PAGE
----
Besides retailer/CPG company competitive tension and insufficient communication, survey respondents cited cost as another obstacle to packaging innovation. Some of the most noteworthy innovation is seen in “retail-ready” packaging, increasingly a retailer requirement in which products are shipped in shelf-ready cartons to reduce in-store labor costs. But disagreement is strong about who should shoulder the costs for retail-ready packaging. Only 42% of respondents overall agreed that costs for such packaging should be shared universally (Fig. 5). Some of those who disagreed believe retailers should bear the burden when requiring packaging that reduces labor costs, but others believe packaging is a function of getting a national brand to market, and primarily should be a CPG company cost.

What the future might hold

A small core of CPG companies and retailers understand packaging’s impact on product development and branding. More of them understand there is a wealth of research on what makes consumers buy, although some of the information is shared and some is closely guarded.

The next steps toward progress, the survey results suggest, should attempt to bring more of that knowledge together for the greater good. A sustained effort should include finding ways to encourage more retailer and CPG company collaboration. Written comments in the survey support the idea that packaging suppliers should play a key role in the dialogue—and earlier in package development—to identify opportunities that drive growth across categories. However, discussions must get past retailer/product manufacturer tension as competitors and also disagreements about price.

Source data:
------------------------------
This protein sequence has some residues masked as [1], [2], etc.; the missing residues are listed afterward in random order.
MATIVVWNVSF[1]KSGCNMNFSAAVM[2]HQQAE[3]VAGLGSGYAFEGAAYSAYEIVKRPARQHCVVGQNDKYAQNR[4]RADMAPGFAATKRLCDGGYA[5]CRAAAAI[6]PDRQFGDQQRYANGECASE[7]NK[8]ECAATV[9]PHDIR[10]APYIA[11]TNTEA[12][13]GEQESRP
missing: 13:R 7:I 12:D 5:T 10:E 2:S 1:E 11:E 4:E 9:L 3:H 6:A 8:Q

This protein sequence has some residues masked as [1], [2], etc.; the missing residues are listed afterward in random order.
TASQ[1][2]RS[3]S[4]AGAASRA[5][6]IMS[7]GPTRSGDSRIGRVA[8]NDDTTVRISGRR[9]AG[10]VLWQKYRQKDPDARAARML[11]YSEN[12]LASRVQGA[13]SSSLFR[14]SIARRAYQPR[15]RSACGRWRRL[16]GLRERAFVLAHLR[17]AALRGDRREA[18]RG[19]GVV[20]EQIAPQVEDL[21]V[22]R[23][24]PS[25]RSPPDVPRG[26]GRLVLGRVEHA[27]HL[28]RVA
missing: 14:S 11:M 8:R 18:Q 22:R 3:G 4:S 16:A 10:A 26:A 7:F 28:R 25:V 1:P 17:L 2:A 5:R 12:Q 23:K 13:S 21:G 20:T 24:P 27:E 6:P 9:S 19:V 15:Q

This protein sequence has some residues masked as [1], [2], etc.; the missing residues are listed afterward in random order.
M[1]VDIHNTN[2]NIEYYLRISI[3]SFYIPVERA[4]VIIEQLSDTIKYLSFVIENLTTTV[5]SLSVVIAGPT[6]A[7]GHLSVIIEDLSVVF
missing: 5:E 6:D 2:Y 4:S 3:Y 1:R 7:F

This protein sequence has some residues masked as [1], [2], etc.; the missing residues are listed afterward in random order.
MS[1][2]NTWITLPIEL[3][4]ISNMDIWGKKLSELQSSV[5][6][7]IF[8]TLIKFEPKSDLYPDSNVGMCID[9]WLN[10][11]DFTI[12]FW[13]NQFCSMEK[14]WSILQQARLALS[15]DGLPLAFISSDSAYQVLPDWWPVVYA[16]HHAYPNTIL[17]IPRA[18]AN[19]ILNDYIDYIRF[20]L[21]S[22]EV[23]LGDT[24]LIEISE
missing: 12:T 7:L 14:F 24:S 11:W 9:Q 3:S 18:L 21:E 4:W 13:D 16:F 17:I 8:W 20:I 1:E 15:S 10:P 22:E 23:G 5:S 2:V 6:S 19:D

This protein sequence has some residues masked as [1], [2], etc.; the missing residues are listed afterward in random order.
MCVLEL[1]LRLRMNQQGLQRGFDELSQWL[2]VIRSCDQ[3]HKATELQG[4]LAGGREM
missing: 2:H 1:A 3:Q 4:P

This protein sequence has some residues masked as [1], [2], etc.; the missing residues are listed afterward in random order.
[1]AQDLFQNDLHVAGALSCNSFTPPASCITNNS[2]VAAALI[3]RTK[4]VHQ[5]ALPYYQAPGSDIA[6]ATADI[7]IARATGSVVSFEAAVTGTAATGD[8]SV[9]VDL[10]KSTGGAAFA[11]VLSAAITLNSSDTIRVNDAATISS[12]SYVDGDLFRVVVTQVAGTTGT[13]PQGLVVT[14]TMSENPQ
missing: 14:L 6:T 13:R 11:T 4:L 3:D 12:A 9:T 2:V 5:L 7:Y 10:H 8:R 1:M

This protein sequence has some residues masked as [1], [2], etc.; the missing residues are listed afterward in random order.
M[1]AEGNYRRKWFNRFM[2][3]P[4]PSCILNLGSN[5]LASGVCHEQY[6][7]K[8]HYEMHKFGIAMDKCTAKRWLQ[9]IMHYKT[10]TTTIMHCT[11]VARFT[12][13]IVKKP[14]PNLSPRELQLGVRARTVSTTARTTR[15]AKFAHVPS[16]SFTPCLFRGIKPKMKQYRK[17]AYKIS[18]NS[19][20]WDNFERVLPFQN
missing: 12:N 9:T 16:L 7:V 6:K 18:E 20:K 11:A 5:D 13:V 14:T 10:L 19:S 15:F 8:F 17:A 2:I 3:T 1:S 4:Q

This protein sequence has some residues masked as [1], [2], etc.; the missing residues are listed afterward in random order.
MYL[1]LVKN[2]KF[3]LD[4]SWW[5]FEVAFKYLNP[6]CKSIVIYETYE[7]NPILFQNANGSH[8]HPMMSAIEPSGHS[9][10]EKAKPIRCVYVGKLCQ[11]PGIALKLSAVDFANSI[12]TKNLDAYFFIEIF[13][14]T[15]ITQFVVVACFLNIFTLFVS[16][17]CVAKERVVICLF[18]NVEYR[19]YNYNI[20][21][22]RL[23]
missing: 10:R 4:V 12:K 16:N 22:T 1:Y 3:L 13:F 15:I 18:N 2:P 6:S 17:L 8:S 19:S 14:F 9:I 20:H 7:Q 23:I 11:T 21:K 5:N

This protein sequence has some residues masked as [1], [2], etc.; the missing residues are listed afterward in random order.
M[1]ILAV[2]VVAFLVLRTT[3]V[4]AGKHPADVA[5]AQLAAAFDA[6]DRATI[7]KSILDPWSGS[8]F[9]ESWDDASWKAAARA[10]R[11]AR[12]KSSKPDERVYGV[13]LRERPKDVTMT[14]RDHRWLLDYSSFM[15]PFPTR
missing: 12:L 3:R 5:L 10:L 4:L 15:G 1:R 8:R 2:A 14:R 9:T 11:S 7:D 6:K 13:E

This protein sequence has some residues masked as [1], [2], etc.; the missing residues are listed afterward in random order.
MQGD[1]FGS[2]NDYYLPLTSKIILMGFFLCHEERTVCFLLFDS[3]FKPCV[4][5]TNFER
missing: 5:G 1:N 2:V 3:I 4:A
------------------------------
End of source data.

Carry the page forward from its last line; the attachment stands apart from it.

“By liaisoning with the (retail) buyers to get the departmental heads and seek definitive feedback from customers at the cash register, it means deep teamwork to achieve the best result for all,” one supplier offered.

One possibility, a number of the written comments suggested, could be “innovation sessions” in which retailers, product manufacturers, and suppliers brainstorm ideas. Wagner and Bieler agree such a suggestion has merit, but it also presents another challenge. Supplier input is essential, but who is the supplier’s customer? Some suppliers and service providers are reluctant to work with retailers, lest they feed retailers packaging innovation ideas that could upset their CPG company customers.

Some packaging materials and service suppliers avoid that conflict by working with retailers or CPG companies, but not both. One of them is The Visual Pak Companies, which provides contract manufacturing, packaging, and logistics services in Waukegan, IL, and Atlanta, GA.

“Retailers come to us all the time, but we’ve promised our CPG customer base we won’t compete against them,” said Tim Koers, Visual Pak’s chief operating officer. “In the end, the retailers respect that. We have to be consistent.”

“It is clear from all sides that there is an interest in talking to each other. But how do you bring them together?” Bieler concludes. “The voice of the retailer is the buyer, and you need to have a forum with them to get any collaboration going.”